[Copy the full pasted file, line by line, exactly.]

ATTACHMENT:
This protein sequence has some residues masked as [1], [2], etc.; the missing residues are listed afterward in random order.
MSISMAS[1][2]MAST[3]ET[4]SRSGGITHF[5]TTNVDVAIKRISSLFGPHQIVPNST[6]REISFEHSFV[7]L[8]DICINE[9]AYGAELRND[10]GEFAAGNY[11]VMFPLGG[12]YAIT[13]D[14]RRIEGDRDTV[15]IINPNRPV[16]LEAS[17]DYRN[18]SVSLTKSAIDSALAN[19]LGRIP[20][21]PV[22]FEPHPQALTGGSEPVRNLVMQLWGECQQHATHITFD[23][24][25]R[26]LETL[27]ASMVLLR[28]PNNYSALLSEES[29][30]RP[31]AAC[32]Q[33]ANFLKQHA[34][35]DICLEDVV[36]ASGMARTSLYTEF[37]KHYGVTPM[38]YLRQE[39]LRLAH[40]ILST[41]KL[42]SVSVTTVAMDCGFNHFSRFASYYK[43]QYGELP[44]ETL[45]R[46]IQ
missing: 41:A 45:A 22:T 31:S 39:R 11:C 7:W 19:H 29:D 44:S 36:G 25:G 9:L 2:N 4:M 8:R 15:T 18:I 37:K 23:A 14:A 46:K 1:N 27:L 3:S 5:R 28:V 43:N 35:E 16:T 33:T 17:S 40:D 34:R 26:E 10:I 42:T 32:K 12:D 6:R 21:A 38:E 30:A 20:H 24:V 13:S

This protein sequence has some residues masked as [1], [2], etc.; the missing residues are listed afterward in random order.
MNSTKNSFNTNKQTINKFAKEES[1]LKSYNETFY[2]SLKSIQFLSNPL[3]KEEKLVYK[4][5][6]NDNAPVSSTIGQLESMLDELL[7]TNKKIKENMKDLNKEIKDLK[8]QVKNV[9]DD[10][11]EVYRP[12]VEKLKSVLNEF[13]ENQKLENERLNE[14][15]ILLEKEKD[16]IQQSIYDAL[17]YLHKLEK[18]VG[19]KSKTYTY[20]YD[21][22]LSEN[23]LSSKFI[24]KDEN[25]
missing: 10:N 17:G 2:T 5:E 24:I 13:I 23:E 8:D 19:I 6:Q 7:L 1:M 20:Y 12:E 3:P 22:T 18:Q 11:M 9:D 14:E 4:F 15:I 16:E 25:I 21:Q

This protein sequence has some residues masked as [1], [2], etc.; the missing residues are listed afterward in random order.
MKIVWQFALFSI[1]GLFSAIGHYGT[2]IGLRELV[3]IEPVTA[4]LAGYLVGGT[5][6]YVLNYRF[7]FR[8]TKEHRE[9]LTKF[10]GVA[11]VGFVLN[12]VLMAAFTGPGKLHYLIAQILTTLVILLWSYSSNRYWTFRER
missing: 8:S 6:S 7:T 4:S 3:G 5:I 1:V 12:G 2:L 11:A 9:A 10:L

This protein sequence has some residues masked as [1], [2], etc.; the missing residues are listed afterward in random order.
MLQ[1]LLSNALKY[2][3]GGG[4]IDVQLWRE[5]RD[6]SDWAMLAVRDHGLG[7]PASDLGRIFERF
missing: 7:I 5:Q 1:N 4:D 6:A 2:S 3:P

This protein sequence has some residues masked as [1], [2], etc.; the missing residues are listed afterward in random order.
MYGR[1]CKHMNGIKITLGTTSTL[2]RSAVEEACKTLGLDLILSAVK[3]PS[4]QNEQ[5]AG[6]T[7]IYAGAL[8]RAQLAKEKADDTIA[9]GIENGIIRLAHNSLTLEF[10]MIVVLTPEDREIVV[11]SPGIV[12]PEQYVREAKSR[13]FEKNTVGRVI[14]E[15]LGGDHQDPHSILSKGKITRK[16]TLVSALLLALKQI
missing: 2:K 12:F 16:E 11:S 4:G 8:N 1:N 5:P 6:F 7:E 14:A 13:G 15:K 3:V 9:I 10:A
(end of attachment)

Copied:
This protein sequence has some residues masked as [1], [2], etc.; the missing residues are listed afterward in random order.
MSISMAS[1][2]MAST[3]ET[4]SRSGGITHF[5]TTNVDVAIKRISSLFGPHQIVPNST[6]REISFEHSFV[7]L[8]DICINE[9]AYGAELRND[10]GEFAAGNY[11]VMFPLGG[12]YAIT[13]D[14]RRIEGDRDTV[15]IINPNRPV[16]LEAS[17]DYRN[18]SVSLTKSAIDSALAN[19]LGRIP[20][21]PV[22]FEPHPQALTGGSEPVRNLVMQLWGECQQHATHITFD[23][24][25]R[26]LETL[27]ASMVLLR[28]PNNYSALLSEES[29][30]RP[31]AAC[32]Q[33]ANFLKQHA[34][35]DICLEDVV[36]ASGMARTSLYTEF[37]KHYGVTPM[38]YLRQE[39]LRLAH[40]ILST[41]KL[42]SVSVTTVAMDCGFNHFSRFASYYK[43]QYGELP[44]ETL[45]R[46]IQ
missing: 41:A 45:A 22:T 31:S 39:R 11:C 7:W 19:H 29:D 44:S 36:G 25:G 9:L 2:N 4:M 8:R 15:T 18:I 37:K 23:A 14:A 46:K 1:N 27:L 3:S 5:R 28:V 43:N 35:E 16:T 33:T 17:S 40:D 34:R 26:E 10:I 42:T 32:K 12:D 6:R 21:A 38:E 30:A 20:H 24:V 13:S

This protein sequence has some residues masked as [1], [2], etc.; the missing residues are listed afterward in random order.
MNSTKNSFNTNKQTINKFAKEES[1]LKSYNETFY[2]SLKSIQFLSNPL[3]KEEKLVYK[4][5][6]NDNAPVSSTIGQLESMLDELL[7]TNKKIKENMKDLNKEIKDLK[8]QVKNV[9]DD[10][11]EVYRP[12]VEKLKSVLNEF[13]ENQKLENERLNE[14][15]ILLEKEKD[16]IQQSIYDAL[17]YLHKLEK[18]VG[19]KSKTYTY[20]YD[21][22]LSEN[23]LSSKFI[24]KDEN[25]
missing: 10:N 17:G 2:T 5:E 24:I 13:I 23:E 8:D 19:I 6:Q 7:L 1:M 20:Y 12:E 3:P 22:T 18:Q 11:M 9:D 14:E 4:F 15:I 16:E 25:I 21:Q

This protein sequence has some residues masked as [1], [2], etc.; the missing residues are listed afterward in random order.
MKIVWQFALFSI[1]GLFSAIGHYGT[2]IGLRELV[3]IEPVTA[4]LAGYLVGGT[5][6]YVLNYRF[7]FR[8]TKEHRE[9]LTKF[10]GVA[11]VGFVLN[12]VLMAAFTGPGKLHYLIAQILTTLVILLWSYSSNRYWTFRER
missing: 8:S 6:S 7:T 4:S 3:G 5:I 1:V 12:G 2:L 11:A 9:A 10:L

This protein sequence has some residues masked as [1], [2], etc.; the missing residues are listed afterward in random order.
MLQ[1]LLSNALKY[2][3]GGG[4]IDVQLWRE[5]RD[6]SDWAMLAVRDHGLG[7]PASDLGRIFERF
missing: 7:I 5:Q 1:N 4:D 6:A 2:S 3:P

This protein sequence has some residues masked as [1], [2], etc.; the missing residues are listed afterward in random order.
MYGR[1]CKHMNGIKITLGTTSTL[2]RSAVEEACKTLGLDLILSAVK[3]PS[4]QNEQ[5]AG[6]T[7]IYAGAL[8]RAQLAKEKADDTIA[9]GIENGIIRLAHNSLTLEF[10]MIVVLTPEDREIVV[11]SPGIV[12]PEQYVREAKSR[13]FEKNTVGRVI[14]E[15]LGGDHQDPHSILSKGKITRK[16]TLVSALLLALKQI
missing: 2:K 12:F 16:E 11:S 4:G 8:N 1:N 5:P 6:F 7:E 14:A 13:G 15:K 3:V 9:I 10:A